The continuing puzzle of demonetisation
The Economic Survey (Volume II) released by the government recently adds to the controversy surrounding the demonetisation exercise and its impact on the Indian economy. The government pats itself on the back for the “sharp and equilibrium decline” in the use of cash in absolute levels, as a proportion of the gross domestic product (GDP) and the money supply (M1) levels.
In absolute levels, the Economic Survey puts cash holdings at Rs3.5 trillion (20%) lower than what might have been the case had pre-demonetisation trends prevailed. As a proportion to GDP and M1 again, the proportion of currency in circulation (CIC) has fallen by 1.6 percentage points and 5 percentage points, respectively, as per the Economic Survey. Such a decline in cash holdings is used to make the following inferences: One, a large part of cash holdings which were earlier kept idle (the Economic Survey mistakenly refers to these as “savings”), have now been transferred to the banking system. Two, there has been a decrease in the use of cash for transactions due to greater digitalization.
The Economic Survey, presciently, references data for digital transactions for various categories of customers—the digitally excluded, the less affluent, the affluent and the large customers. It thus seeks to pre-empt criticism that such a decline in cash holdings, accompanied by greater digitalization, was restricted only to the “digitally affluent”.
Thus, demonetisation, the government would have us believe, seems to have changed the behavioural preference for cash for all categories of Indians—both for transactions and precautionary purposes.
A perusal of the weekly statistical supplement data from the Reserve Bank of India tells a different story. CIC (which includes currency with public, as also cash with banks) has gone down in percentage terms between 28 October 2016 (prior to demonetisation) and 21 July, but this has been only of the order of 2.3 percentage points. As can be seen in the accompanying chart, the CIC to M3 (broad money)—the money supply measure used in India—has remained fairly stable since 2007-08 and after a temporary decline post-demonetisation, has been exhibiting an ascending trend. CIC to the measure of narrow money supply (M1), which happens to be significantly higher than the CIC to M3 ratio, has also been exhibiting an ascending trend.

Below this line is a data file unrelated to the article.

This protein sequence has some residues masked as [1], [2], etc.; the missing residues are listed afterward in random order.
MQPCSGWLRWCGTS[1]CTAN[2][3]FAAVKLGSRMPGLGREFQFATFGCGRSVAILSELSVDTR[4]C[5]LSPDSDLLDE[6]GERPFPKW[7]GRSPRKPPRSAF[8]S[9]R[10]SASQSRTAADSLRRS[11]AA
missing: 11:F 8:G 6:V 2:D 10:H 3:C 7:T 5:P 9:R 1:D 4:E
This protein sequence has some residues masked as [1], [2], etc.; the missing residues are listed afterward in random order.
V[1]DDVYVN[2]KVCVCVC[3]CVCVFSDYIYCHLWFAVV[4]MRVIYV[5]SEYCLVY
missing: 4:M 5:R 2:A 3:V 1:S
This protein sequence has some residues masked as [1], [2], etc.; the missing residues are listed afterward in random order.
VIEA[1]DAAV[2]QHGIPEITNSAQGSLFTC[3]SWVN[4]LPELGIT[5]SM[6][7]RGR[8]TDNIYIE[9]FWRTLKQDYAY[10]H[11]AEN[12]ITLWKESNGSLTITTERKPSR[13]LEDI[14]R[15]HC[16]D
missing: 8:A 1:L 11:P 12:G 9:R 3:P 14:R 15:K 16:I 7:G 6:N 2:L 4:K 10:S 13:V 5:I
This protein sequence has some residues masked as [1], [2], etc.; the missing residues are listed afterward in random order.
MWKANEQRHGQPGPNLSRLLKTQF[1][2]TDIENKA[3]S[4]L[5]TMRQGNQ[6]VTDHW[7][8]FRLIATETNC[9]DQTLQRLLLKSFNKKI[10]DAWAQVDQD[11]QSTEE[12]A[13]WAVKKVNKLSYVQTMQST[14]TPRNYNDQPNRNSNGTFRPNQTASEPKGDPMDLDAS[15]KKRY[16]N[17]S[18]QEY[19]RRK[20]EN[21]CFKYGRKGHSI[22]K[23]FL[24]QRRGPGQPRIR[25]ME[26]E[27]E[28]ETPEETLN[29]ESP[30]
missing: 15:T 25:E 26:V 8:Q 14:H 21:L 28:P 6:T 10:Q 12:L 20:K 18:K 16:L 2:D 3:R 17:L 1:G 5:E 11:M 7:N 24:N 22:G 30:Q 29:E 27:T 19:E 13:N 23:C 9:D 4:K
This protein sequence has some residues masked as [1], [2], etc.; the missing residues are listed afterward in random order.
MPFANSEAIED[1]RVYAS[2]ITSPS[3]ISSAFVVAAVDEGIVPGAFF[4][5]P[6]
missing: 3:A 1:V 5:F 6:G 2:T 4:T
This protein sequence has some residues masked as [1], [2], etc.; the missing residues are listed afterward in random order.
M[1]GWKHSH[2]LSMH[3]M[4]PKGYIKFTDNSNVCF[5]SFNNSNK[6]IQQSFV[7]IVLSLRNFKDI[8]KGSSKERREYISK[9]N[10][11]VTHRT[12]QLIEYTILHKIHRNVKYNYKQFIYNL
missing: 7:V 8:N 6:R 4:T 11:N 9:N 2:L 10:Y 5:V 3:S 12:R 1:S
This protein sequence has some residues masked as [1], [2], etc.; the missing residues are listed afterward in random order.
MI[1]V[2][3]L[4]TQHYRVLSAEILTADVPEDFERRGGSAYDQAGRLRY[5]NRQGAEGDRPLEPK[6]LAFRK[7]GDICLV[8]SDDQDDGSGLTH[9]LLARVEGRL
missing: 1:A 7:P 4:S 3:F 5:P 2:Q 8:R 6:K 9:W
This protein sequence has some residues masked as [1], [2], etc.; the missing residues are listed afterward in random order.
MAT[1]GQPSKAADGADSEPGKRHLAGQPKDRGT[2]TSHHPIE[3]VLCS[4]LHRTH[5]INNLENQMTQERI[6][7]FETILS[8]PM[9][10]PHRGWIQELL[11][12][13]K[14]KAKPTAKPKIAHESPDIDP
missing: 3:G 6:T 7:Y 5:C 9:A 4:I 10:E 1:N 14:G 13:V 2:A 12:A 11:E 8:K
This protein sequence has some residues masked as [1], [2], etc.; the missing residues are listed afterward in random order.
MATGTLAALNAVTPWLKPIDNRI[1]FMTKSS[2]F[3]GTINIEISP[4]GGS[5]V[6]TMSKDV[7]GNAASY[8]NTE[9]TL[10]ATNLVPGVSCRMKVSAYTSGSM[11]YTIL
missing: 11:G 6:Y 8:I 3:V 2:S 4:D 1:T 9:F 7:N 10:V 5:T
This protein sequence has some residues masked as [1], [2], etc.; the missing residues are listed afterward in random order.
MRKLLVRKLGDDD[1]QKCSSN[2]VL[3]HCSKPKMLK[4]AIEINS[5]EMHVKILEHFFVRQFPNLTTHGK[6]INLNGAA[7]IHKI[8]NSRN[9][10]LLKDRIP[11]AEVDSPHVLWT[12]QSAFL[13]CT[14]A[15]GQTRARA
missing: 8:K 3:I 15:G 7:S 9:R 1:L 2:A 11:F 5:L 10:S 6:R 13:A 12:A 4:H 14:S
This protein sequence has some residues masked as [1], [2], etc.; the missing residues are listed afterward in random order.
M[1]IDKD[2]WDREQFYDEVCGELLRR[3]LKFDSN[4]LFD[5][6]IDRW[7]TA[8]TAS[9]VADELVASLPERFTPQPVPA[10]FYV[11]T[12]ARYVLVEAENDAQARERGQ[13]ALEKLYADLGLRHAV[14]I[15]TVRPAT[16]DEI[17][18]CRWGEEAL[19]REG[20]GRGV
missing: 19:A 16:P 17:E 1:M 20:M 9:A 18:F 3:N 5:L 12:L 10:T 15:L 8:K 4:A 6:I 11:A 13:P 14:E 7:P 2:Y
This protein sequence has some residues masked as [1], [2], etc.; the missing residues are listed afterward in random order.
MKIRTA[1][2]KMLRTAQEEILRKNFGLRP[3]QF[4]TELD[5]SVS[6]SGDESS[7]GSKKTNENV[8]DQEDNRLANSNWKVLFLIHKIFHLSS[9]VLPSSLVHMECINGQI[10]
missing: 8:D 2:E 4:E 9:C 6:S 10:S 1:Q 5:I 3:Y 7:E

As regards Indians taking to digitalization with little or no resistance, this conclusion again seems to be a little overstretched. The data, put out by the National Payments Corporation of India (NPCI) shows a descending trend since February. Perusal of RBI data regarding digital gains post the note ban shows that such gains are clearly overstated.
The other part of the puzzle has to do with the growth in nominal GDP by 1.1 percentage points in 2016-17, despite the demonetisation, and despite a fall in the real GDP from 8% to 7.1%. In fact, the Economic Survey, Volume 1 had anticipated a decline in nominal (as also real) GDP. It had stated, “Given the uncertainty, we provide a range: a 0.25 percentage point to 1 percentage point reduction in nominal GDP growth relative to the baseline of 11.25%.”
Citing the rise in nominal GDP as a puzzle in a box title The demonetisation and the Nominal GDP Puzzle, the Economic Survey points out that while cash growth declined by 16% in 2016-17 over 2015-16, it led to an increase in the nominal GDP by 1.1 percentage points. The deceleration in cash growth was even higher—of the order of 39%—between H1 2016-17 and H2 2016-17, and yet nominal growth rose by 1.1 percentage points over the period. The survey provides no answers to this “puzzle”.
One explanation for the rise in nominal GDP may simply be the increase in the velocity of circulation of money during demonetisation. The velocity of money refers to the number of times a unit of currency changes hands in facilitating transactions of various kinds. To understand this, transactions worth Rs100 in the economy may either be facilitated by ten Rs10 notes, or by one Rs10 note circulated 10 times. However, the velocity of circulation would have to increase dramatically in the short run for the 39% decline in cash to be negated enough to cause a 1.1 percentage points rise in nominal GDP.
Turning to the components of such rise in nominal GDP, the provisional estimates of national income and expenditures on GDP (Central Statistics Office data) reveal that much of this increase in the nominal GDP was accounted for by increases in government final consumption expenditure, which rose 25.3% over the period 2015-16 to 2016-17, and changes in stocks, which grew at 8.7% in 2015-16 to 2016-17 from -2.2% in the period 2014-15 to 2015-16. These happened alongside a reduction to half in the rate of growth of gross fixed capital formation (investment).
Turning to the supply side, the growth in the gross value added at basic prices seems to have been primarily on account of the agricultural sector, as also growth in public administration, defence and other services. The latter especially grew at 16.6% compared to 2015-16. Such growth in public administration could not have been employment generating, as pointed out by the Economic Survey 2015-16—between 2005-06 and 2011-12 (the latest year for which data is available) formal public employment at all levels (Central and state government, local bodies and quasi-governmental bodies) actually declined by 580,000 to 17.61 million. Nor could such growth in public administration have added to productivity in the economy.
The GDP statistics, in the last few years, have become the source of much speculation and confusion. The answers to the Indian demonetisation puzzle seem to be similarly elusive.
Tulsi Jayakumar is professor of economics at the SP Jain Institute of Management & Research, Mumbai.
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